Attorney General Becerra Calls on Trump Administration to Withdraw Rule That Rolls Back Critical Protections for Nursing Home Residents
SACRAMENTO – California Attorney General Xavier Becerra filed a comment letter condemning a new Trump Administration rule that rolls back critical protections for people with disabilities and seniors living in Medicare and Medicaid long-term care facilities. The Rule, proposed by the federal Centers for Medicare and Medicaid Services (CMS), would subject Californians residing in long-term care facilities to harm by rolling back beneficiary protections and lowering the quality of care afforded to residents. The Trump Administration frames the Rule as making changes to “unnecessary, obsolete, or excessively burdensome” provisions. Yet, the Rule bypasses statutory requirements, subjecting residents of long-term care facilities to potential harm, and puts states on the hook to ensure no gaps emerge in the health and safety of residents. Over 1,200 skilled nursing facilities are located in California, serving an annual population of about 400,000.
“This reckless rule would deprive Californians who reside in long-term care facilities of protections for quality care,” said Attorney General Becerra. “The Trump Administration is attempting to sidestep the law in order to roll back common-sense safeguards for our most vulnerable family members. We will fight against this rule for the sake of our seniors and people with disabilities. In California, we don’t turn our backs on those who do not have the ability to fight back.”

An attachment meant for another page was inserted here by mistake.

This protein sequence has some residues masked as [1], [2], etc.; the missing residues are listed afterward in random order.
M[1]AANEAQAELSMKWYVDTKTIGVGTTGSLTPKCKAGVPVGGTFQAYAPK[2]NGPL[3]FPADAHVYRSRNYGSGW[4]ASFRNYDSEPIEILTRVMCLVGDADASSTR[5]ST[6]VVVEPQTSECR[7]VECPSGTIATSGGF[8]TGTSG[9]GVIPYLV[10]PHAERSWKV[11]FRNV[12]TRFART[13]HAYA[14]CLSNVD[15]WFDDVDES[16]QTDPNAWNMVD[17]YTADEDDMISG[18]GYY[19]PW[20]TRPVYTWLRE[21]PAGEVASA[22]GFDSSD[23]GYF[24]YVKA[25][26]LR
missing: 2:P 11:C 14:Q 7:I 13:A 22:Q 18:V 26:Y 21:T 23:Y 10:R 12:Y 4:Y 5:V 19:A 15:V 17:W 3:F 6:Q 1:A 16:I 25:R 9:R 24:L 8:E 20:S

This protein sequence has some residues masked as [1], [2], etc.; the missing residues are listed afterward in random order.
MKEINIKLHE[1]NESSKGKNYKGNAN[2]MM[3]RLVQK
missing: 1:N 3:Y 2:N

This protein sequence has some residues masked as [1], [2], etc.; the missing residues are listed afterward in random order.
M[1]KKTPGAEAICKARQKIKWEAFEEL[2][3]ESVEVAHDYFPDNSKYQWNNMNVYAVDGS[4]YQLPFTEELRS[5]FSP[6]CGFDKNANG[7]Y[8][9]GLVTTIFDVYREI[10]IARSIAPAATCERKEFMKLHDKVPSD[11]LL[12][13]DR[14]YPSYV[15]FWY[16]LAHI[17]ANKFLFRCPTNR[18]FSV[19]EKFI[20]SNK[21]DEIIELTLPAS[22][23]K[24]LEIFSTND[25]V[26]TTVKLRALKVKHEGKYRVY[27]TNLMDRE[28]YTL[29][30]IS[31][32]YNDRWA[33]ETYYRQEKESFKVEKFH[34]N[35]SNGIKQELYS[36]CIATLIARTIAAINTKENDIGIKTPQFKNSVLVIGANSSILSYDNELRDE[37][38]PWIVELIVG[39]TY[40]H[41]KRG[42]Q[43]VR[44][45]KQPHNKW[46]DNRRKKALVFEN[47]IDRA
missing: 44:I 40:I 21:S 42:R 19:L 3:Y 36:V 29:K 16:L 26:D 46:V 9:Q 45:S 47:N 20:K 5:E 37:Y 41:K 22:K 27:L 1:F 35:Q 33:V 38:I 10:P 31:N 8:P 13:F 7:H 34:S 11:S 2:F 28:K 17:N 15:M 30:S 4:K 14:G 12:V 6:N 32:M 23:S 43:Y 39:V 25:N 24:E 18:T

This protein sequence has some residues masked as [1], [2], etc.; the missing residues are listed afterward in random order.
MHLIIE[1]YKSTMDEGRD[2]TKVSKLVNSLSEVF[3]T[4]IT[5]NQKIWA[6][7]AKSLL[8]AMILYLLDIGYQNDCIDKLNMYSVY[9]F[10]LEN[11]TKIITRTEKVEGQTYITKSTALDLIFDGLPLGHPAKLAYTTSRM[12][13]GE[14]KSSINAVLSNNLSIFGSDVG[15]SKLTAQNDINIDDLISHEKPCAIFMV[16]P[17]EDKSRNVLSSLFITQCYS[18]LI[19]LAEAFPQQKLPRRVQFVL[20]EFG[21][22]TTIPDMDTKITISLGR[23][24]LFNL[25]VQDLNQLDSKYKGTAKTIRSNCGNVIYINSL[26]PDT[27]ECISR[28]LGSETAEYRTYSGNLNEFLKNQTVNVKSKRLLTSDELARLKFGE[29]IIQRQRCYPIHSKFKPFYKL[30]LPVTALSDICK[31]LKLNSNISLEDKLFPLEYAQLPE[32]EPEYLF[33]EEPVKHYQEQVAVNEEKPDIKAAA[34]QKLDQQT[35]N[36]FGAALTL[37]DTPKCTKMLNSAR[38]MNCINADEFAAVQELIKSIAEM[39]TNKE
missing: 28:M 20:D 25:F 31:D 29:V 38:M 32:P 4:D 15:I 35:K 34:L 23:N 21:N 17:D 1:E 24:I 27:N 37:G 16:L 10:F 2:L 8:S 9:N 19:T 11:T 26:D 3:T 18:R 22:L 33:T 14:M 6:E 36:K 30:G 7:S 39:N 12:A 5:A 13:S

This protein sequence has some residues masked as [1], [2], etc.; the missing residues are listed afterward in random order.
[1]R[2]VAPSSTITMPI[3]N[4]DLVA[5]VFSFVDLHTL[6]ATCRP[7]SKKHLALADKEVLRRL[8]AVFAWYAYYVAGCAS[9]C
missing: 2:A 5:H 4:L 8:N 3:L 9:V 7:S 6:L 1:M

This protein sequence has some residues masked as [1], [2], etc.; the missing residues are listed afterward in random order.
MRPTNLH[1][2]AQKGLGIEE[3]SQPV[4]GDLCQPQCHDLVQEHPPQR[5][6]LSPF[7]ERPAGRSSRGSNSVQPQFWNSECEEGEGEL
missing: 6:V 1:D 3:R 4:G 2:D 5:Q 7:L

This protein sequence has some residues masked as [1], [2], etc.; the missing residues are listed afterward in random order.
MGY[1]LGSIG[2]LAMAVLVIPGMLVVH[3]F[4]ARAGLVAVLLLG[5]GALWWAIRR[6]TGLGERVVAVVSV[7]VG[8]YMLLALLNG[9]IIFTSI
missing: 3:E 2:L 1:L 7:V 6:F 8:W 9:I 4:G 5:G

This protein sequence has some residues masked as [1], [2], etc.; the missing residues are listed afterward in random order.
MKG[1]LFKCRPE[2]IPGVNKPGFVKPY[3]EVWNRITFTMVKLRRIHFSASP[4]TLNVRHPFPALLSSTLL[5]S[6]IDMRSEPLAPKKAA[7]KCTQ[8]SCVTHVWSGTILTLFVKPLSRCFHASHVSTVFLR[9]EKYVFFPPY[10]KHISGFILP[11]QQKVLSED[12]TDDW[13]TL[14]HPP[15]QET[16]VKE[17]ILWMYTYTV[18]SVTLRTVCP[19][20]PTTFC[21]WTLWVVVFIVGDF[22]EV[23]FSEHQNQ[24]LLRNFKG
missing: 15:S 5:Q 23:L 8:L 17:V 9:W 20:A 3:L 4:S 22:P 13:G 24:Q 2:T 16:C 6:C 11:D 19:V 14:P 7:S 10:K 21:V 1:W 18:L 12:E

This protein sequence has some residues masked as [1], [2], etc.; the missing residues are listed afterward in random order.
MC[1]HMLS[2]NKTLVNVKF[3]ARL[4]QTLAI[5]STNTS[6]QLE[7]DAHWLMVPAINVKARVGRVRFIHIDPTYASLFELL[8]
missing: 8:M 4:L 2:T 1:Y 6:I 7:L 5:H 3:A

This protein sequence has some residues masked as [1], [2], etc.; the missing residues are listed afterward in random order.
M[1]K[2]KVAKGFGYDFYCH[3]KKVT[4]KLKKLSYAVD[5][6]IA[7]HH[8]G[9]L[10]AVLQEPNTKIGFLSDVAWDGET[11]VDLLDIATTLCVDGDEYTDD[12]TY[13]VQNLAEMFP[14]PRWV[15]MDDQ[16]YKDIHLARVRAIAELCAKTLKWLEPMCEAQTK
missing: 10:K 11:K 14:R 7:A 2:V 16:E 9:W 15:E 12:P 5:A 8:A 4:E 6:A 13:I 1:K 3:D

In the letter Attorney General Becerra criticized the Rule, pointing out that it is both illegal and immoral. The Rule would specifically roll back protections set in place in 2016, the first major revision of long-term care facility standards since 1991. Patients currently have the right to voice grievances with respect to treatment or care, without discrimination or reprisal. Under current law, facilities are also required to resolve grievances. The proposed Rule would allow facilities to sidestep this requirement. The proposed Rule would also eliminate minimum requirements for the amount of time that compliance officers and infection preventionists spend at long-term care facilities. Attorney General Becerra argues that these changes eliminate residents’ rights, conflict with the Affordable Care Act and the Nursing Home Reform Act of 1987, and violate the Administrative Procedure Act. Lastly, Attorney General Becerra argues that the rule is arbitrary and without adequate justification, and does not take into account the harms it will cause.
A copy of the comment letter can be found here.